All my speakers and most of my audience speak good English – so why would I need a conference interpreter?
Many British conference organisers have come across an event at some point in their career, where some of the speakers and audience speak English, but not as their first language. What should you do in this situation? What problems could be caused?
There is never a hard and fast rule, but it’s worth taking a quick look at some of the issues in more detail to get a feel for where problems may arise:
Speakers don’t speak good English
- Their presentation may be in good English if they have had plenty of time to prepare or had it professionally translated, but what happens when the floor is opened to questions? Will they understand the questions and be able to give clear answers?
- If the speaker has prepared the presentation themselves, it may not be clear to understand and it may have incorrect terminology.
- A speaker’s English may be badly phrased or heavily accented, causing more comprehension issues.
Delegates don’t speak good English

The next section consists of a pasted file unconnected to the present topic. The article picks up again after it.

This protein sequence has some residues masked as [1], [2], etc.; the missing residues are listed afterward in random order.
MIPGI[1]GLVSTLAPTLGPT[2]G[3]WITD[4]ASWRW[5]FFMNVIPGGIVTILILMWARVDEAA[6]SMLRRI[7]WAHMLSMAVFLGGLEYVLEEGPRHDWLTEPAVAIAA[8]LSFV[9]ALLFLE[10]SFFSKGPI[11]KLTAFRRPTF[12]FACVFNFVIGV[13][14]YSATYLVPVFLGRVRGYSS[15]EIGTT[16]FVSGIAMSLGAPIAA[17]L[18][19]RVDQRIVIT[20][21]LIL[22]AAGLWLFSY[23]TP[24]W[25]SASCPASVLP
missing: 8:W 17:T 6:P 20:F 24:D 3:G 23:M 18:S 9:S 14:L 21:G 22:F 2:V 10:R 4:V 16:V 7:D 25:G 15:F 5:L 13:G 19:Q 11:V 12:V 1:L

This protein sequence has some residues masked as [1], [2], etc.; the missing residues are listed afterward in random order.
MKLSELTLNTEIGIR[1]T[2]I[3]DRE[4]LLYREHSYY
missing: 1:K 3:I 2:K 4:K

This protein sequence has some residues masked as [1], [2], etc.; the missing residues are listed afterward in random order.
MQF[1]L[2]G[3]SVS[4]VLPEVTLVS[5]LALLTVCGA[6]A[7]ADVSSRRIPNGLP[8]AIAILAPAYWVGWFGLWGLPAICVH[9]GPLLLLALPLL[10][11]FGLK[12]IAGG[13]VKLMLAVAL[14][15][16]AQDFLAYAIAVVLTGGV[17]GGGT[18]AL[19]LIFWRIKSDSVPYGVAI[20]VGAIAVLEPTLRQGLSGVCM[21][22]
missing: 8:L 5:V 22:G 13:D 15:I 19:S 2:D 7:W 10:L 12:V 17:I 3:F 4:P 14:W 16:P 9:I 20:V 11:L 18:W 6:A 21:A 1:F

- Important information in the presentations may not be clear and they may not be able to ask the questions to which they need answers.
- They may struggle to follow a presentation given quickly and will probably miss any humour or colloquial language.
- Listening in a foreign language is tiring and mistakes may start to creep in towards the end of the day.
Conference interpreters work in soundproof booths, in pairs, swapping over every 20 – 30 minutes as their work is so demanding. They ensure a real-time spoken translation is provided to everyone through headsets in their mother tongue. Here’s a great short video on how they work.
So, how important is your message and what could you do to help everyone understand?
The success of your conference and the public image of your organisation depend on clear communication and the professional transfer of ideas. Taking the chance that people will be able to understand complex subjects discussed in detail in a language which is not their mother tongue could put the success of the event at risk.
It’s not easy to keep to a strict budget, but when communication is the purpose of the event, investing in professional interpreters may well be worth it. You’ll need to take a close look at the capabilities of your audience and your presenters and see how both could be helped to get the best from your event.
If you feel that your upcoming event may have a language issue, talk to us now about the professional translation of presentations and conference materials, and whether interpreters would be a possible way to ease communication on the day. Call 0844 856 1086 or email firstname.lastname@example.org.